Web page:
Probably the biggest career limiting move I see is:
– CMOs challenging CEO on Marketing Strategy
– VP Sales challenging CEO on How to Sell
You may be right. Bring up your objections, respectfully. Quietly do it your way as much as you can.
And then … you gotta fall into line
— Jason ✨Be Kind✨ Lemkin (@jasonlk) December 28, 2022
To many of you, “CMO” will seem like an almost silly title. At, say, $2m in ARR, when you’re just figuring out demand gen, SDRs and BDRs, and all that … why would you need a CMO? You need a VP of Demand Gen! Maybe a VP of Marketing. But the last thing you probably need is a fancy title running around, spouting marketing-ism.
But over time, things will change.
Roughly, once you (x) have an established brand, and (y) have a marketing engine that is working, and (z) most importantly, once demand gen has finally become somewhat routine … you’ll need a CMO. Because you’ll need a marketing quarterback.
Most CMOs aren’t demand-gen gurus. Some are, but even if they were, they’ve often left the details a bit behind. But you’ll need someone to manage a diverse team of professionals — demand gen, field marketing, customer marketing (to existing customers), product marketing, brand marketing, event marketing, analyst relations and marketing, growth hacking, and press, media, and PR. Phew, that’s a lot. Yes, when you’re there, you need a CMO. Maybe by $20m ARR, plus or minus. Or maybe 12-24 months after you have the core marketing functions all built out, and working.
Ok, so her or his job as CMO is to manage all these marketing functions — to success. But it’s actually more than that for a true CMO. A true CMO doesn’t just own marketing. A true CMO doesn’t just manage the team to the company’s goals for the quarter and year. A true CMO also executes the CEO’s vision. How the customers, the prospects, the media, and the world should see the company and its mission. And which tactics and strategies to prioritize to get there.
And this is where, once you finally are ready for a CMO, and make the hire, I see so many CMOs crash and burn. Especially stretch CMOs.
Why? They want to execute their own vision for how to scale. Sometimes, if the CEO hasn’t been involved in being a public face or strategist for the company externally, that’s OK. But that’s rare in SaaS. Much more often, by $10m ARR or so, most CEOs have a strong vision of what they think works in marketing. They’ve been on the road for years. Meeting with hundreds of customers. Getting the press and attention themselves. Explaining the vision.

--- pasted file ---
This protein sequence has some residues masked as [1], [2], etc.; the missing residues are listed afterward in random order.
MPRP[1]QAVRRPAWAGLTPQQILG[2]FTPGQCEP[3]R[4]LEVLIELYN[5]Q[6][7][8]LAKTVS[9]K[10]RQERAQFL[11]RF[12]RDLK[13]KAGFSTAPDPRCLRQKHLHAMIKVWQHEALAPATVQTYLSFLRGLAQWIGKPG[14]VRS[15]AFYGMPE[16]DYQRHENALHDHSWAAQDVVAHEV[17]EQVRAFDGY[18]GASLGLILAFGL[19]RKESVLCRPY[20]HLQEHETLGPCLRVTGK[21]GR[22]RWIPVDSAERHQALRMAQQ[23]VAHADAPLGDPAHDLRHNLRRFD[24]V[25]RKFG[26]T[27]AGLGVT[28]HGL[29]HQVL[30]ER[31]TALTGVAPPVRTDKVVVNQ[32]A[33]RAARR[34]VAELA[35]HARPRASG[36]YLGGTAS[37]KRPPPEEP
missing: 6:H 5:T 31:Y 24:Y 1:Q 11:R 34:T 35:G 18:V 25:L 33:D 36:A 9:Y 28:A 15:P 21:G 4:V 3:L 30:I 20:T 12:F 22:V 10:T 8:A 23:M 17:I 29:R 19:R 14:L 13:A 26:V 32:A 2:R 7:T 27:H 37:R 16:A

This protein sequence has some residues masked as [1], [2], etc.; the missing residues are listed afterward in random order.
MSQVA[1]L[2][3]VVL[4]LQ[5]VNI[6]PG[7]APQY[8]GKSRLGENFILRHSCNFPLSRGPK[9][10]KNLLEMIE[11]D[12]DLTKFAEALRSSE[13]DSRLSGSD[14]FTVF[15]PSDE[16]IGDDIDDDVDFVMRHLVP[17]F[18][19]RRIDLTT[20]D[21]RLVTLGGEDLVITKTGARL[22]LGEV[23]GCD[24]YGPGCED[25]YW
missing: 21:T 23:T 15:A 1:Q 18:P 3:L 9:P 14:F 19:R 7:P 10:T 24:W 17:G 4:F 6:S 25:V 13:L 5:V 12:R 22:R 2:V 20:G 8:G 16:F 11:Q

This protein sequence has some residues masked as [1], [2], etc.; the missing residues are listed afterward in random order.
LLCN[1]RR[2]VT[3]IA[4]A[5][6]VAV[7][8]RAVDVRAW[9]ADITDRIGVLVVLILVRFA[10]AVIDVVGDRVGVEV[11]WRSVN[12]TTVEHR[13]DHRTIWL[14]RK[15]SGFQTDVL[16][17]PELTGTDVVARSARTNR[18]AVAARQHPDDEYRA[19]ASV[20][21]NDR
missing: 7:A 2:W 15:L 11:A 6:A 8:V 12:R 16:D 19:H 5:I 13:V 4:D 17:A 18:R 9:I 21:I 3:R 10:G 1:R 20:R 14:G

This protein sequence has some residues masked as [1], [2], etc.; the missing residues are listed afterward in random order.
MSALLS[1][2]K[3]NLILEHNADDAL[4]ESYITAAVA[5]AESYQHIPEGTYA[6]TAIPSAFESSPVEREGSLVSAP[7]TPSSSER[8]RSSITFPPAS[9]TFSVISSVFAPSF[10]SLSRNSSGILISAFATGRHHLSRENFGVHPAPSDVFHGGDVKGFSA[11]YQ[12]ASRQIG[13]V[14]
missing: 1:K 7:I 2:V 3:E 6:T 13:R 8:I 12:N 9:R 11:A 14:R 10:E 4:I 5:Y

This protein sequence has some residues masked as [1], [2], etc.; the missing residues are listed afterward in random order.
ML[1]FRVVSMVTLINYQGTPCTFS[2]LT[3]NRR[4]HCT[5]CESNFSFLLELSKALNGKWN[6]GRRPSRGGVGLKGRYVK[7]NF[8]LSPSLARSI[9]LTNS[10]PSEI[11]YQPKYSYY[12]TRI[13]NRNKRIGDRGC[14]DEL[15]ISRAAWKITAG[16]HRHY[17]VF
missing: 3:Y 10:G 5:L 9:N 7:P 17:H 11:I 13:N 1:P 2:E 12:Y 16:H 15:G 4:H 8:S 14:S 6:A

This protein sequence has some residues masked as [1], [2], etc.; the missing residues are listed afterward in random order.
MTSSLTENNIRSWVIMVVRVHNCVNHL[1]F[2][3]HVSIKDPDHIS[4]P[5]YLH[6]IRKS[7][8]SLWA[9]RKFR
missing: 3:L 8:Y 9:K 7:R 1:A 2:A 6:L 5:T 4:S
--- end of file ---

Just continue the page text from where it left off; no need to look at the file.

And by then — most CEOs will have strong opinions on marketing. They may like events and press, but hate webinars and prospect dinners. They may love growth hacking and SMB marketing but not really want to spend tons of money getting leads for the mid-market or enterprise teams. Who knows. And this will evolve over time.
But where I see the misalignment is where the CMO makes their own decisions on what marketing initiatives are the most important for the company. If you take the company’s strategic priorities in a very different direction than the CEO wants, you better be right. And in marketing, it’s hard to be 100% right.
So if you are taking on your first CMO role (or even your second), or hiring your first CMO, my #1 bit of advice is sit down and talk about all the things marketing does. And see if you can get aligned on what the priorities should be for the next 12 months to get there. If you aren’t … then stress will grow as the budget and hiring grow, unless the revenue follows almost instantaneously. Start instead with building on top of what already works, what aligns with the CEO’s vision, and add experiments that aren’t too expensive.
Because many of the best CEOs really are great marketers, even if they didn’t start there. See Benioff, Musk, Levie, Stewart Butterfield, and others in their own interesting ways. They all became great marketers. Because they ended up really knowing their market. Follow your CEO’s lead, if they already have one.
And CEOs — don’t expect magic from your CMO. Expect someone that can take what you’ve already built, and make it scale, and work better, through the next few phases of growth. That’s enough.
(Note: an updated SaaStr Classic post)